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Treatments for COVID-19

The NHS offers treatment to people with COVID-19 who are at the highest risk of becoming seriously ill.

Who is eligible for COVID-19 treatment?

You’re eligible for COVID-19 treatment if all the following apply:

  • you’re aged 18 or over
  • you’re at highest risk of getting seriously ill from COVID-19
  • you have symptoms of COVID-19
  • you have tested positive for COVID-19

People at high risk could include:

  • Down’s syndrome, or another chromosomal condition that affects your immune system
  • certain types of cancer, or had treatment for certain types of cancer
  • sickle cell disease
  • certain conditions affecting your blood
  • chronic kidney disease (CKD) stage 4 or 5
  • severe liver disease
  • had an organ transplant
  • certain autoimmune or inflammatory conditions, such as rheumatoid arthritis or inflammatory bowel disease
  • HIV or AIDS and have a weakened immune system
  • a condition affecting your immune system
  • a condition affecting the brain or nerves, such as multiple sclerosis, muscular dystrophy, motor neurone disease, myasthenia gravis, Huntington’s disease, Parkinson’s disease or certain types of dementia
  • certain lung conditions or treatments for lung conditions

Please note: This list is a summary and does not cover everything. Find more guidance for highest risk patients eligible for COVID-19 treatment on GOV.UK

How to get a COVID-19 treatment

1. You should keep lateral flow tests at home

You should keep lateral flow tests at home but only use them if you get symptoms. If you do not have any tests, you can order them free of charge from https://www.gov.uk/order-coronavirus-rapid-lateral-flow-tests or by calling 119.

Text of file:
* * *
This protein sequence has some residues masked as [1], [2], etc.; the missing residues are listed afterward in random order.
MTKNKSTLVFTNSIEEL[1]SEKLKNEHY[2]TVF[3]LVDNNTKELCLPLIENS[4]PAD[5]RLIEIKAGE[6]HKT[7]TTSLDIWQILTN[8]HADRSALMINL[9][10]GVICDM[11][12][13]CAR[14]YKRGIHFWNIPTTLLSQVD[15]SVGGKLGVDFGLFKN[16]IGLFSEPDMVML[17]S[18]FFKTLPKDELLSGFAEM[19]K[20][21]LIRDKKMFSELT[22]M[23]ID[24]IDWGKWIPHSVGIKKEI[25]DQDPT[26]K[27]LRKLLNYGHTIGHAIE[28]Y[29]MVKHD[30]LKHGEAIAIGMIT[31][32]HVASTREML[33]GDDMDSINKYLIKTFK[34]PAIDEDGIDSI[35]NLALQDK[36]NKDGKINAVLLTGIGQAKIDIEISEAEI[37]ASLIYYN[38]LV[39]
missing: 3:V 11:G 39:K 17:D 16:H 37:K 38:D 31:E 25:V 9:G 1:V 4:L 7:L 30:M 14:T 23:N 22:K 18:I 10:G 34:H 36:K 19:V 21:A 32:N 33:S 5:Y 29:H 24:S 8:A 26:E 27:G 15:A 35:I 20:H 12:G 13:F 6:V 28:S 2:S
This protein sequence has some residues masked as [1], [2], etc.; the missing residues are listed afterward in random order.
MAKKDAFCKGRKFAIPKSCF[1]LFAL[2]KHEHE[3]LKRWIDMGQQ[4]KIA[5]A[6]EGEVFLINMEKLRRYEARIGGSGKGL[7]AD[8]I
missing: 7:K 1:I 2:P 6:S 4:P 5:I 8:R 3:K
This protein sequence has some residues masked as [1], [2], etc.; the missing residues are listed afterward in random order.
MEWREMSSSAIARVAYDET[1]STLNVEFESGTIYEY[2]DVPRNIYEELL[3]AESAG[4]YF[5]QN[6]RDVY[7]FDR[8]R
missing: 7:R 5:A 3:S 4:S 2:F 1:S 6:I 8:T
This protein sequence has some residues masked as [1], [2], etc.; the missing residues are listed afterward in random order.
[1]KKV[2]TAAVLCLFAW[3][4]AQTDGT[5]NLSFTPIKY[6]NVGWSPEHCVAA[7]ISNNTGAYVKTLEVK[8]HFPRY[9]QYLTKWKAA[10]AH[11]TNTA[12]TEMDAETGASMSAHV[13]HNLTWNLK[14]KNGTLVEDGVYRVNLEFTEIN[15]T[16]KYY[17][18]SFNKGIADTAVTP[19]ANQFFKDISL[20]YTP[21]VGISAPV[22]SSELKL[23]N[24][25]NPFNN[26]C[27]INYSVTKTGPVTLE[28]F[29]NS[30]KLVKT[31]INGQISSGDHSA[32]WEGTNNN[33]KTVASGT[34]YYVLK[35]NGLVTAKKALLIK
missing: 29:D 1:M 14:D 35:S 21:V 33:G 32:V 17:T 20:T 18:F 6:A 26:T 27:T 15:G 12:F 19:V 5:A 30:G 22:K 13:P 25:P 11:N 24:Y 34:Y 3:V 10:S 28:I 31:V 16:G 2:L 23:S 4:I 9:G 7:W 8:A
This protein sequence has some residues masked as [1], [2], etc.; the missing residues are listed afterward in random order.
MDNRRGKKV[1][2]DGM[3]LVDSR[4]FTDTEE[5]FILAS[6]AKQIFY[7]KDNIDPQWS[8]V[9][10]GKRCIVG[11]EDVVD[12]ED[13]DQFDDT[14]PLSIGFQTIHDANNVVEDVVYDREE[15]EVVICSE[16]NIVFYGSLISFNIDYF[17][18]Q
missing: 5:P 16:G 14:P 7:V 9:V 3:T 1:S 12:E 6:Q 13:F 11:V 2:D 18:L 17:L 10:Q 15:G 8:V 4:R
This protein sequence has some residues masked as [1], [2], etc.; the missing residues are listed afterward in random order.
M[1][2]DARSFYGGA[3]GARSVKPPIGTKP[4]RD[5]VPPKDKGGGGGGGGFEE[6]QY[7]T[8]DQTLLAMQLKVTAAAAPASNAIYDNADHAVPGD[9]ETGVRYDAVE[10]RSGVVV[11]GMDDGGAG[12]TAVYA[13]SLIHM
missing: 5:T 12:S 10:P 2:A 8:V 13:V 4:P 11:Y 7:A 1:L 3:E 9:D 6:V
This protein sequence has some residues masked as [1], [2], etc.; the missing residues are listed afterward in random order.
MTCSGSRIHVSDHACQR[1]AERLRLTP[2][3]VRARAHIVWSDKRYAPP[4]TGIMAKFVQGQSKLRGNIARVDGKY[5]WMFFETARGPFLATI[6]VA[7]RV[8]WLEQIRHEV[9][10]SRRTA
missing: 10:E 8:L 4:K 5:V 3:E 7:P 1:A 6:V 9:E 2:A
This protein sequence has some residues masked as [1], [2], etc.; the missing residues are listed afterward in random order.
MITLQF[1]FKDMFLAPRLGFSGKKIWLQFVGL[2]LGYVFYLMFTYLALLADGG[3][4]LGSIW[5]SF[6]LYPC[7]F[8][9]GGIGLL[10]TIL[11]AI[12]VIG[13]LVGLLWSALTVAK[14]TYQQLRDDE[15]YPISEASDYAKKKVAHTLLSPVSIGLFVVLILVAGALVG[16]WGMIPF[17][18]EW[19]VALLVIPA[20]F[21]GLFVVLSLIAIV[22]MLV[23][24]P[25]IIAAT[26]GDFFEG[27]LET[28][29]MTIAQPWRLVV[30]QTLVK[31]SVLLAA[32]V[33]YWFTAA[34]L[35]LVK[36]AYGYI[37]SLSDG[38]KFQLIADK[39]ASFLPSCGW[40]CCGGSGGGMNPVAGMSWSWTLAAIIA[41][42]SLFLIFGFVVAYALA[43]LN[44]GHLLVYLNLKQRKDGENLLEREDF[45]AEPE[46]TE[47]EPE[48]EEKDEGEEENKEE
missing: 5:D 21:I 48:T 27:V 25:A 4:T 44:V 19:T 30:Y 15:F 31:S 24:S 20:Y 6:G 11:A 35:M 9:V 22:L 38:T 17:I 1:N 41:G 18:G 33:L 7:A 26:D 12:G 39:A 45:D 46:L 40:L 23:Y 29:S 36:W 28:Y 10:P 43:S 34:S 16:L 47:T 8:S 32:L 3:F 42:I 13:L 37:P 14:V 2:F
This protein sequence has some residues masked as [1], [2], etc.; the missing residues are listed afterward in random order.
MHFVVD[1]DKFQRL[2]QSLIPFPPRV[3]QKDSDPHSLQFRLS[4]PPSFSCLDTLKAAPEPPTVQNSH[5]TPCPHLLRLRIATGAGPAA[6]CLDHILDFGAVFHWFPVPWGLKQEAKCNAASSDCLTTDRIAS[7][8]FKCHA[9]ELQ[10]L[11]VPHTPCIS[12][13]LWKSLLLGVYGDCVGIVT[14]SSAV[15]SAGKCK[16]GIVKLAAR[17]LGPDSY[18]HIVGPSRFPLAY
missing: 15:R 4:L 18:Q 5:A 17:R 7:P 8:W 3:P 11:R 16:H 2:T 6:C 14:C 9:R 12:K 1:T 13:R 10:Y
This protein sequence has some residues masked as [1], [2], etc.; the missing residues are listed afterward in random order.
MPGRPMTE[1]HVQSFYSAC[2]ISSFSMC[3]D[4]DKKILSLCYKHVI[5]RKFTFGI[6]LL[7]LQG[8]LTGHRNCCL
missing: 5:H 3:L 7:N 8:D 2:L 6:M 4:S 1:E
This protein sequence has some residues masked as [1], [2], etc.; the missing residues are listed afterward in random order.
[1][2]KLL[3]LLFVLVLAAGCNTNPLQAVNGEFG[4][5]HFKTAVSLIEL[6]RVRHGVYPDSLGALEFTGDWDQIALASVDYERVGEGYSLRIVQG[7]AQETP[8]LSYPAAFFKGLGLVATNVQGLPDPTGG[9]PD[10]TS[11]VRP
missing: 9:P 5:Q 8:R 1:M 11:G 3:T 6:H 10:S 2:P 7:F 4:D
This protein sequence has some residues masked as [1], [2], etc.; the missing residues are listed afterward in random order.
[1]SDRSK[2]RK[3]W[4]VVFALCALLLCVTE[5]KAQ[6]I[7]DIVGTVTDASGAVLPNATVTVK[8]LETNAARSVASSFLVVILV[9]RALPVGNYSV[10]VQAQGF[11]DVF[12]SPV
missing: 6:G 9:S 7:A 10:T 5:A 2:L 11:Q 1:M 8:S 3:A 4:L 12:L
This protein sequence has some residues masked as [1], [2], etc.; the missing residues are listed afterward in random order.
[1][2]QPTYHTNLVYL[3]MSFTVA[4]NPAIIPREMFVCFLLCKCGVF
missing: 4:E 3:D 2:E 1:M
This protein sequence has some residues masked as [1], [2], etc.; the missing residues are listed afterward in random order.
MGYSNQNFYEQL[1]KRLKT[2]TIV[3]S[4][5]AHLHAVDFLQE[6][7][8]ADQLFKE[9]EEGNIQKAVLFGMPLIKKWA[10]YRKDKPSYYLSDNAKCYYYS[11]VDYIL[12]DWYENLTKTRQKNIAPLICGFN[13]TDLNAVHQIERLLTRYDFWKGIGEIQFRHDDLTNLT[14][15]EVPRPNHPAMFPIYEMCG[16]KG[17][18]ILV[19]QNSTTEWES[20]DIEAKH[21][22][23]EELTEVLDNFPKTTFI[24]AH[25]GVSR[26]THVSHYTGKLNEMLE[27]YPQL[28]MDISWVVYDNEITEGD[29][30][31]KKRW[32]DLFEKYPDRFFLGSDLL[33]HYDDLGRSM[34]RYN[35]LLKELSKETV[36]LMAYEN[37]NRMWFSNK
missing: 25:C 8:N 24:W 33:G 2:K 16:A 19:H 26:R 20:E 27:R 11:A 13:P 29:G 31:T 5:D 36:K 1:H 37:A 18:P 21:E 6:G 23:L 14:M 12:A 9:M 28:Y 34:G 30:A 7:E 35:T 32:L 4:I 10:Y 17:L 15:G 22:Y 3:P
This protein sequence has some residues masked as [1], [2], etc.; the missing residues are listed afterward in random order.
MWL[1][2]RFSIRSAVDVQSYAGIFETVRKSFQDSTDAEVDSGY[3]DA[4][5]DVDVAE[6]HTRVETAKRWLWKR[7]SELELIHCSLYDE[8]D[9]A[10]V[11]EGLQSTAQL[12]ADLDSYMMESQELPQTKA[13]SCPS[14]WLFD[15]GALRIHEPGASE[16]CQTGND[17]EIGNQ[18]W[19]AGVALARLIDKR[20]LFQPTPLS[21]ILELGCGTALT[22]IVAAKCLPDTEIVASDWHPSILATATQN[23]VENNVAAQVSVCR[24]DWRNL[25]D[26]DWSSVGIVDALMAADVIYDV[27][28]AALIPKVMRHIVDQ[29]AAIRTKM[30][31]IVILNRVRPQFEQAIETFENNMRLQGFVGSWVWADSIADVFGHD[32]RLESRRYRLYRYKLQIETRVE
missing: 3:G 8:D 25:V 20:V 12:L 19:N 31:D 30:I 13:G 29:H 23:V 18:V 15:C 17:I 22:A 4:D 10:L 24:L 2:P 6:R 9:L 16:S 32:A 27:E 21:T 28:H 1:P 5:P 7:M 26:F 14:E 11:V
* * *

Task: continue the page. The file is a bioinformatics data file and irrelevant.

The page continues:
From 1 October 2023, the way you access tests may change. You will be able to check www.nhs.uk/CovidTreatments for more information closer to the time.

You can also now use tests purchased from a pharmacy or shop.

2. You should take a test if you have COVID symptoms

If you have COVID symptoms you should take a test immediately, even if your symptoms are mild.

If your test is negative but you continue to have symptoms, you should take another test on each of the next two days (three tests in total over three days).

3. Contact the NHS as soon as possible if you test positive

If you test positive, you should contact the Covid Medicine Delivery Unit (CMDU) directly via 01158 462 392 as soon as possible after you test positive so that they can consider referring you for an assessment for treatment. The phoneline will be open Monday to Sunday between 8am-4pm.

Treatments for COVID-19

The treatments available for people at the highest risk of becoming seriously ill from COVID-19 are called antiviral medicines. Some are capsules or tablets that you swallow. Others are given to you through a drip in your arm (infusion), usually in a hospital or local health centre.

These treatments can help some people manage their COVID-19 symptoms and reduce the risk of becoming seriously ill.

You’ll be told which treatment, if any, is most suitable for you when you speak to a clinician on the phone.